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Out With The Old…?

Out With The Old…?

by Niharika Puri April 6 2015, 5:41 pm Estimated Reading Time: 4 mins, 1 sec

Our society has been in a constant flux for change. There is a greater adaptation afoot in a nation like India because of its many contradictions, complexities and voices. The most pronounced tussle, above all, is between traditional and modern standpoints. Interestingly, the films in this list allude to women challenging their time-honoured roles and bastions, for if there must be change, it must come from breaking the “accepted” mould of women.

With that, we come to the countdown:

The World Before Her (2012, Nisha Pahuja): Challenging biases of the pre-conceived notions against (“boring”) documentary films and any perception of Indian women in general, The World Before Her wowed critics and viewers alike with an engrossing, forthright portrayal of the demanding glamour industry and the DurgaVahini wing of the Vishwa Hindu Parishad.

It follows the perspectives of the competing Miss India contestants, their mentors and the outlook of Prachi Trivedi, a prominent worker in her Hindu nationalist set-up. With both sets of women undergoing training (for grooming at one end and self-defence at another), the documentary draws parallels between the worlds that are, indeed, worlds apart, before merging the lines. The women on either side are driven, set in their goals while striving to fit into the framework of femininity set for them.

English Vinglish (2012, GauriShinde): Taking the screen by storm and the audience by surprise, Sridevi returned, not as a firebrand, dancing diva but as Shashi, a self-effacing homemaker. Her lack of proficiency in English opens her to either playful or cruel derision by her husband and daughter.

A humiliating experience at a café triggers her resolve to learn English. The journey there is beautiful but not bereft of obstacles. Shashi soldiers on, regardless, managing home and hearth while braving the unfamiliar subways of Manhattan to get to class. Light-hearted and empowering without any grand, sweeping statements, English Vinglish is director Gauri Shinde’s ode to her mother, the inspiration behind the tale.

Bend It Like Beckham (2002, Gurinder Chadha): Life is hard for poor Jess Bhamra (Parminder Nagra). It is one thing to survive as a dusky Indian family in London, that has been subjected to racial bias, quite another to want to play football with the ‘goray’.

Between the orthodox shielding of her conservative Sikh family and the encouragement from fellow teammate Juliette Paxton (Keira Knightly), Jess has to be at home in heels for her sister’s impending wedding and as savvy in cleats for football. This is coming-of-age combined with East and West, with cultural conflict and an eventual happy ending.

Choti Si Mulaqat (1967, AloSircar): Roopa (Vyjyanthimala) is married off to a boy by her grand mother when she is a teenager. Her mother rejects the illegal union and divests the child bride of a married woman’s ornaments. Years later, with that marriage a distant memory, Roopa meets Ashok (UttamKumar), though the incident will later come back to haunt her.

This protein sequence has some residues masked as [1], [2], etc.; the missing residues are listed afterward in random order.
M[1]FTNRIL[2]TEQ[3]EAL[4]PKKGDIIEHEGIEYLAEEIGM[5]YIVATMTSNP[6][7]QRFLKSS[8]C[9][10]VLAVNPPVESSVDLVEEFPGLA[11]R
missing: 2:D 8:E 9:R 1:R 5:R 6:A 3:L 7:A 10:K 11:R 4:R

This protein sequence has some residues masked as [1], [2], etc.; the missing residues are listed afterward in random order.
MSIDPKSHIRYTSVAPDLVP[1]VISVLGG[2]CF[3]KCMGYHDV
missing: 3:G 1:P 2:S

The film’s message may seem sexistin today’s time but had the hero supporting the heroine when her past catches up with her. Roopa, for her own part, is faced with a crisis of conscience between fulfilling her marital vows and divorcing to be with Ashok. But as is usually the norm in Hindi films, things work out for the better.

Prem Rog (1982, Raj Kapoor): Raj Kapoor had a knack for creating relatable characters and pitting them against time-worn conflicts and class wars. Prem Rog follows the same formula with melodrama added by the fistfuls, but endures as an entertaining classic to this day. Manorama (Padmini Kolhapure) is a naive and sheltered daughter of a wealthy, upper caste family in the village.

Her childhood friend Devdhar (Rishi Kapoor) returns from the city, armed with a modern viewpoint and a tenacity to challenge the long-standing conventions of the villagers. Doling a double whammy to the caste system and to widow remarriage, Prem Rog may get moralistic and preachy but has its heart in the right place.

The aforementioned films highlight the merging and the differences of the traditional and the modern beliefs in the context of everyday life. While some of the films may appear dated, it does not take away from their classic status or their individual merit. It may be reiterated yet again that this list is not exhaustive and only a reflection of the columnist’s perspective.

A humiliating experience at a café triggers her resolve to learn English. The journey there is beautiful but not bereft of obstacles. Shashi soldiers on, regardless, managing home and hearth while braving the unfamiliar subways of Manhattan to get to class. Light-hearted and empowering without any grand, sweeping statements, English Vinglish is director Gauri Shinde’s ode to her mother, the inspiration behind the tale.




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